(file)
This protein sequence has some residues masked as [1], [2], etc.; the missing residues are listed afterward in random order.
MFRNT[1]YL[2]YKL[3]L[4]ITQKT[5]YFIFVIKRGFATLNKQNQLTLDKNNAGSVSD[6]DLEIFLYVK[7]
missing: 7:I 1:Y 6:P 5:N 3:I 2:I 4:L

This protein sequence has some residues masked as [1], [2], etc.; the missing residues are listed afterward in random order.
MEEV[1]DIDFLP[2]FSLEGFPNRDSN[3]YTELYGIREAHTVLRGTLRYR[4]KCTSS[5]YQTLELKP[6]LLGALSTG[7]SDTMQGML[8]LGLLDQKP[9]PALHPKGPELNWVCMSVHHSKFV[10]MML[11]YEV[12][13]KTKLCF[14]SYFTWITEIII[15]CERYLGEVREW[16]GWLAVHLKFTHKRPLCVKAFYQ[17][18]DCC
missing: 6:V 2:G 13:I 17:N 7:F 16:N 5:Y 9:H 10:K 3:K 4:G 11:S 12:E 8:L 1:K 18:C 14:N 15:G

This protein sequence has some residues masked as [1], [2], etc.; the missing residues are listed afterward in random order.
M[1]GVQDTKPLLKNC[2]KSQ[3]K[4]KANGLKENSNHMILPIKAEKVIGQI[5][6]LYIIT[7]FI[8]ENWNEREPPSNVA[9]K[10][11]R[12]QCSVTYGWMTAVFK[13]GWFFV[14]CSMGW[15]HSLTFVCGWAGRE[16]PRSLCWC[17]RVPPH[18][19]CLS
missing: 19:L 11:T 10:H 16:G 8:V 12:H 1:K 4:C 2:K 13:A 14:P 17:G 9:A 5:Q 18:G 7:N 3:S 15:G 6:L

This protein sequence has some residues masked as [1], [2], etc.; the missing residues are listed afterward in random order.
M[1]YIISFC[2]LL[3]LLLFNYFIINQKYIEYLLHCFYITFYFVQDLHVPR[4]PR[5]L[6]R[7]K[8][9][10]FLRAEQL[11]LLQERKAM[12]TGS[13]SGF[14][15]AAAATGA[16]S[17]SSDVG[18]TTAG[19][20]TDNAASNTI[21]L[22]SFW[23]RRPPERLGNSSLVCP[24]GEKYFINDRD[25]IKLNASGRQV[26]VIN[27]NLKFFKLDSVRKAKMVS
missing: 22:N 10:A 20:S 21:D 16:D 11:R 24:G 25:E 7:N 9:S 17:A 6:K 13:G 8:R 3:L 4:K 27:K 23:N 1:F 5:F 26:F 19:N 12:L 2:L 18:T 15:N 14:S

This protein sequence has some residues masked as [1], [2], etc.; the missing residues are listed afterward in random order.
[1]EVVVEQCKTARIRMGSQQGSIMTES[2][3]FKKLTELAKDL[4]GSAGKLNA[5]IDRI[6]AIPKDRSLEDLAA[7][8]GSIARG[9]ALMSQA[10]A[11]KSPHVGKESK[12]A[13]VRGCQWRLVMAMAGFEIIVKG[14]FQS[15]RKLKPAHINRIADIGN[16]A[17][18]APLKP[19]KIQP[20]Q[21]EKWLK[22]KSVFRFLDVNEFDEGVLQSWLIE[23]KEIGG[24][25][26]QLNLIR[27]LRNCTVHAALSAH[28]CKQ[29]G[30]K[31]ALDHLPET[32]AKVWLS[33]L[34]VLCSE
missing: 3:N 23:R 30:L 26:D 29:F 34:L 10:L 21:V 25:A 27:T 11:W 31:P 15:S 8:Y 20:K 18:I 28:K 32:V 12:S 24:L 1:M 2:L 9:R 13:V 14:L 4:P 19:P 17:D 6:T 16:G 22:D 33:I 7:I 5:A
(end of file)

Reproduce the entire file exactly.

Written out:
This protein sequence has some residues masked as [1], [2], etc.; the missing residues are listed afterward in random order.
MFRNT[1]YL[2]YKL[3]L[4]ITQKT[5]YFIFVIKRGFATLNKQNQLTLDKNNAGSVSD[6]DLEIFLYVK[7]
missing: 7:I 1:Y 6:P 5:N 3:I 2:I 4:L

This protein sequence has some residues masked as [1], [2], etc.; the missing residues are listed afterward in random order.
MEEV[1]DIDFLP[2]FSLEGFPNRDSN[3]YTELYGIREAHTVLRGTLRYR[4]KCTSS[5]YQTLELKP[6]LLGALSTG[7]SDTMQGML[8]LGLLDQKP[9]PALHPKGPELNWVCMSVHHSKFV[10]MML[11]YEV[12][13]KTKLCF[14]SYFTWITEIII[15]CERYLGEVREW[16]GWLAVHLKFTHKRPLCVKAFYQ[17][18]DCC
missing: 6:V 2:G 13:I 17:N 7:F 16:N 5:Y 9:H 10:K 3:K 4:G 11:S 12:E 8:L 1:K 18:C 14:N 15:G

This protein sequence has some residues masked as [1], [2], etc.; the missing residues are listed afterward in random order.
M[1]GVQDTKPLLKNC[2]KSQ[3]K[4]KANGLKENSNHMILPIKAEKVIGQI[5][6]LYIIT[7]FI[8]ENWNEREPPSNVA[9]K[10][11]R[12]QCSVTYGWMTAVFK[13]GWFFV[14]CSMGW[15]HSLTFVCGWAGRE[16]PRSLCWC[17]RVPPH[18][19]CLS
missing: 19:L 11:T 10:H 16:G 8:V 12:H 1:K 4:C 2:K 13:A 14:P 17:G 9:A 5:Q 18:G 7:N 3:S 15:G 6:L

This protein sequence has some residues masked as [1], [2], etc.; the missing residues are listed afterward in random order.
M[1]YIISFC[2]LL[3]LLLFNYFIINQKYIEYLLHCFYITFYFVQDLHVPR[4]PR[5]L[6]R[7]K[8][9][10]FLRAEQL[11]LLQERKAM[12]TGS[13]SGF[14][15]AAAATGA[16]S[17]SSDVG[18]TTAG[19][20]TDNAASNTI[21]L[22]SFW[23]RRPPERLGNSSLVCP[24]GEKYFINDRD[25]IKLNASGRQV[26]VIN[27]NLKFFKLDSVRKAKMVS
missing: 22:N 10:A 20:S 21:D 16:D 11:R 24:G 25:E 7:N 9:S 17:A 6:K 13:G 8:R 3:L 4:K 27:K 23:N 1:F 5:F 26:F 19:N 12:L 2:L 18:T 15:N 14:S

This protein sequence has some residues masked as [1], [2], etc.; the missing residues are listed afterward in random order.
[1]EVVVEQCKTARIRMGSQQGSIMTES[2][3]FKKLTELAKDL[4]GSAGKLNA[5]IDRI[6]AIPKDRSLEDLAA[7][8]GSIARG[9]ALMSQA[10]A[11]KSPHVGKESK[12]A[13]VRGCQWRLVMAMAGFEIIVKG[14]FQS[15]RKLKPAHINRIADIGN[16]A[17][18]APLKP[19]KIQP[20]Q[21]EKWLK[22]KSVFRFLDVNEFDEGVLQSWLIE[23]KEIGG[24][25][26]QLNLIR[27]LRNCTVHAALSAH[28]CKQ[29]G[30]K[31]ALDHLPET[32]AKVWLS[33]L[34]VLCSE
missing: 3:N 23:R 30:L 26:D 29:F 34:L 10:L 21:V 25:A 27:T 11:W 31:P 15:S 8:Y 20:K 18:I 28:K 32:V 12:S 24:L 1:M 2:L 9:R 13:V 14:L 4:P 19:P 17:D 6:T 16:G 22:D 33:I 7:I 5:A